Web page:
Walt Disney's "Fantasia"

The Pittsburgh Press (November 4, 1940)


Unique Apparatus to Lift ‘Fantasia’ Out of Novelty Class, Says Harrison

By Paul Harrison

Hollywood, Nov. 4 –

You’re sitting in a theater. Stage curtains are closed; lights are still bright; last-minute arrivals are scuttling crabwise to their seats. An orchestra begins to tune up.

You don’t see any musicians but you figure there must be some, because the tuning sounds come from different parts of the stage. This is a trick, though, because when the house lights dim and the curtains part, you realize you’re watching a motion picture of orchestra members taking their places.

They’re deliberate about it, just as they are in any auditorium. You view them rather dimly, mostly in purplish silhouette.

Presently a man halts in mid-screen and begins to speak to the audience. He says his name is Deems Taylor and that in behalf of Walt Disney, Leopold Stokowski and the Philadelphia Symphony, he welcomes you to a performance of Fantasia.

In his easy fashion he goes on to say it is unlike anything you have attended – that it is a concert of fine music complemented by pictures. The pictures, he explains, are not necessarily stories – they may be designs and forms inspired by the music; they are the sort of images which might turn through your mind if you just sat and listened to Stokowski and his men.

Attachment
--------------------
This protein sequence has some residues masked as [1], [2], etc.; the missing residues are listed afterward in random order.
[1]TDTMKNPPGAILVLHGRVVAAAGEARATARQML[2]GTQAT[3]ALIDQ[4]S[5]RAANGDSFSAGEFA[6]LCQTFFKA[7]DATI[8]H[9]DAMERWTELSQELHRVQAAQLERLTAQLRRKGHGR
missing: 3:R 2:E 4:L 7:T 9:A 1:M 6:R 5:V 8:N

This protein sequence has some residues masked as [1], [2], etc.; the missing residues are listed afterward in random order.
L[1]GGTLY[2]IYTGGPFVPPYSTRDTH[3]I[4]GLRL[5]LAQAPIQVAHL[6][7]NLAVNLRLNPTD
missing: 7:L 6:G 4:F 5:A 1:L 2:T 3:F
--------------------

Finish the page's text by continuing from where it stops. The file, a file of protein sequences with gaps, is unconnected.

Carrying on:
Then you see the conductor. He raps with his baton and begins Bach’s Toccata and Fugue in D Minor. The orchestra dissolves from view. The interpretive, impressionistic part of the picture begins. There are eight musical selections spaced by glimpses of the orchestra and brief announcements by Taylor.


The material ranges from the reverent Ave Maria to the ludicrous Dance of the Hours, the latter burlesqued by a jungle ballet of hippos, elephants, crocodiles and ostriches. It goes from Beethoven’s Pastoral, garnished with Disney-esque centaurs and centaurettes and fauns and cupids, to Stravinsky’s Rite of Spring, a starkly primitive thing used to tell of the creation of the world, and of life development from single cells to the age of the great reptiles. Another eerie and rather terrifying number is Mussorgsky’s Night on Bald Mountain. Fantasia, as a whole, is not a program for the kiddies.

With ordinary equipment for sound recording and reproduction, the enterprise probably would have been just a movie novelty with the music of no more consequence than the score of the average picture. But Fantasia will be a musical sensation, and the visual part actually will be secondary. The dimensional, directional sound developed by Disney engineers and RCA compares with the best reproduction now available in about the same way modern Technicolor surpasses Thomas Edison’s flickering kinetoscope.